LAKEWOOD, COLO.--It's entirely possible that hell has just frozen over. I agree with outgoing Colorado GOP Chair Dick Wadhams, once described as "Karl Rove 2.0." In his straight-no-chaser comments after exiting the state GOP chairman's race, Wadhams told Lynn Bartels of the Denver Post, "I'm tired of the nuts who have no grasp of what the state party's role is."
He's right. The Tea Party's ideological rigidity cost Colorado Republicans a Senate and a gubernatorial seat in 2010 and in all likelihood will cost them a presidential election in 2012. Their intransigence means Colorado Republicans can't get a moderate candidate to win in the primary, and can't get a conservative to win in the general. And it turns off the independent voters who are key to winning Colorado--the electorate is evenly split, one third Democrats, one third Republicans, and one third unaffiliated. [See the 10 best cities to find a job.]
The Tea Party cost Republicans a Senate seat in 2010 by nominating Ken Buck over Jane Norton. Buck's extremist views on reproductive rights in a prochoice state ultimately cost him the votes of the unaffiliated women voters in suburban Denver that put Democratic Sen. Michael Bennet over the top. And the Tea Party's choice for the Republican gubernatorial nomination, Dan Maes, came within a single point--he garnered only 11 percent of the vote--of relegating the Republicans to minor party status. [ See editorial cartoons about the Tea party.]
Meanwhile, Democrats have put forth a string of affable centrists, from my former boss Gov. Bill Ritter to Sens. Mark Udall and Bennet to our new governor, John Hickenlooper. Udall is so determinedly centrist he instigated the bipartisan seating at this year's State of the Union, a practice that produced some of the most oddball pairings since Farmer Ted drove off with Jake Ryan's cheerleader girlfriend in Sixteen Candles.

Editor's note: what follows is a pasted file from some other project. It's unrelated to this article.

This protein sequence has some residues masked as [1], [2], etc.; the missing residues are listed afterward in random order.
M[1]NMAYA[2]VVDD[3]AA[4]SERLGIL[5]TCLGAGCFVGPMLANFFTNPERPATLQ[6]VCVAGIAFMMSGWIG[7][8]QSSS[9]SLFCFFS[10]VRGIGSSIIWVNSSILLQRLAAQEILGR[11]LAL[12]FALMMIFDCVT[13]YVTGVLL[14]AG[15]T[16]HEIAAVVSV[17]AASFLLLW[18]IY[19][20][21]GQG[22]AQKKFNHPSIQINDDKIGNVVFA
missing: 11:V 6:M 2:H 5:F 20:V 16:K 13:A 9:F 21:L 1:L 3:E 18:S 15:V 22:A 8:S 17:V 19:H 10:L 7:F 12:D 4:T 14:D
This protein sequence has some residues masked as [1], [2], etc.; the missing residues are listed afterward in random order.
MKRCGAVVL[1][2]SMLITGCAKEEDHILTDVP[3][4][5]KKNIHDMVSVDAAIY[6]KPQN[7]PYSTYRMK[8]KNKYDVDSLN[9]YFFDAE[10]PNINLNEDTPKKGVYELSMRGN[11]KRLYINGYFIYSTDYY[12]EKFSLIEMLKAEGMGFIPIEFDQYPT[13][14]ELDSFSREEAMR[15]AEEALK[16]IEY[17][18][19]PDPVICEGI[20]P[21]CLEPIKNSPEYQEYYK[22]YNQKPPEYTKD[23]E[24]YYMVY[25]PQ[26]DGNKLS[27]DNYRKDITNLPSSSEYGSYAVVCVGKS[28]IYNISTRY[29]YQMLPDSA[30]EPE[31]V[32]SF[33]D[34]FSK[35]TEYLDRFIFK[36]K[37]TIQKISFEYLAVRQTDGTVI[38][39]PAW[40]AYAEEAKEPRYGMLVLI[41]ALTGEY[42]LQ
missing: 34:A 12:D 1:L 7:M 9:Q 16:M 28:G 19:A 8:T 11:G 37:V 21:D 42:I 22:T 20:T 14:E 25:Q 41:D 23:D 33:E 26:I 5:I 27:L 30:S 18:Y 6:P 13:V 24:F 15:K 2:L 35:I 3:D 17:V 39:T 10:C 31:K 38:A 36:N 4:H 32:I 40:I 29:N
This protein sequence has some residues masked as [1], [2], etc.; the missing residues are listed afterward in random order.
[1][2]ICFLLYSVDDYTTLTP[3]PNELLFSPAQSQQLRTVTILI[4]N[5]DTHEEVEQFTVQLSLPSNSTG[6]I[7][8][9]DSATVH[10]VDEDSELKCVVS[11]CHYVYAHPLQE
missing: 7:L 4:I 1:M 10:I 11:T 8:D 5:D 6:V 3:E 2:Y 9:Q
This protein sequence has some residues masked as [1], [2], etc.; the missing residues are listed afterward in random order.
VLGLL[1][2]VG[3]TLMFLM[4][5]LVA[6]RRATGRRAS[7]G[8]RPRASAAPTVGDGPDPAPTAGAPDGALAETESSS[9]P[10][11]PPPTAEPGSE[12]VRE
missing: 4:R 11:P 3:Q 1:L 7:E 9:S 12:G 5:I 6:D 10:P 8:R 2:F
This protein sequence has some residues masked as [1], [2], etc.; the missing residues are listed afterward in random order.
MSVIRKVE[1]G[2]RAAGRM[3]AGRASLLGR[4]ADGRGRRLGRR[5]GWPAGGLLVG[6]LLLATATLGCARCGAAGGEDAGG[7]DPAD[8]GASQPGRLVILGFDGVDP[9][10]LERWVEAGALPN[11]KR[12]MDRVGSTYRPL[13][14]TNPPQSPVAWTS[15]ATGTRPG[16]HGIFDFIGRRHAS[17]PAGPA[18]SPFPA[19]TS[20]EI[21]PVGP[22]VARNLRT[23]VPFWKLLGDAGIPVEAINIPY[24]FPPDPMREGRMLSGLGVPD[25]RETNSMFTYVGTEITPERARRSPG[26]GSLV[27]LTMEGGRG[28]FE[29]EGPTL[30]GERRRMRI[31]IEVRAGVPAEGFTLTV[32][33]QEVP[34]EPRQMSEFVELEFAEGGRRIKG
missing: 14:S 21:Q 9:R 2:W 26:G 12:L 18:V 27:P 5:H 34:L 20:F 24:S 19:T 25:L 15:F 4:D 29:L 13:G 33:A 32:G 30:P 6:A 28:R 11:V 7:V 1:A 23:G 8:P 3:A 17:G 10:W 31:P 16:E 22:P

Traditional Colorado centrism was borne out by a survey of Colorado voters by Public Policy Polling released this week. It showed President Obama with a comfortable lead on all Republican candidates, and a 19 point gap with Tea Party darling Sarah Palin. (And in an odd coincidence, Palin dropped out of a planned Colorado speaking engagement after suspiciously poor ticket sales.) [ See editorial cartoons on Sarah Palin.]
According to the PPP survey:
There's a six point difference between how a generic Republican who's a 'conservative endorsed by the Tea Party' and how a generic 'moderate Republican' do when pitted against Barack Obama. Obama leads the moderate by six points but against the conservative Tea Partier he has a 12 point advantage. The difference is particularly dramatic with independents- a 10 point lead for Obama against the moderate but a 24 point advantage against the conservative. What those numbers show is that a lot of independents in the state are open to voting Republican next year. But they're not going to if there's an ultra conservative nominee.
So Dick Wadhams isn't the only one who's tired of the nuts. Colorado voters are, too.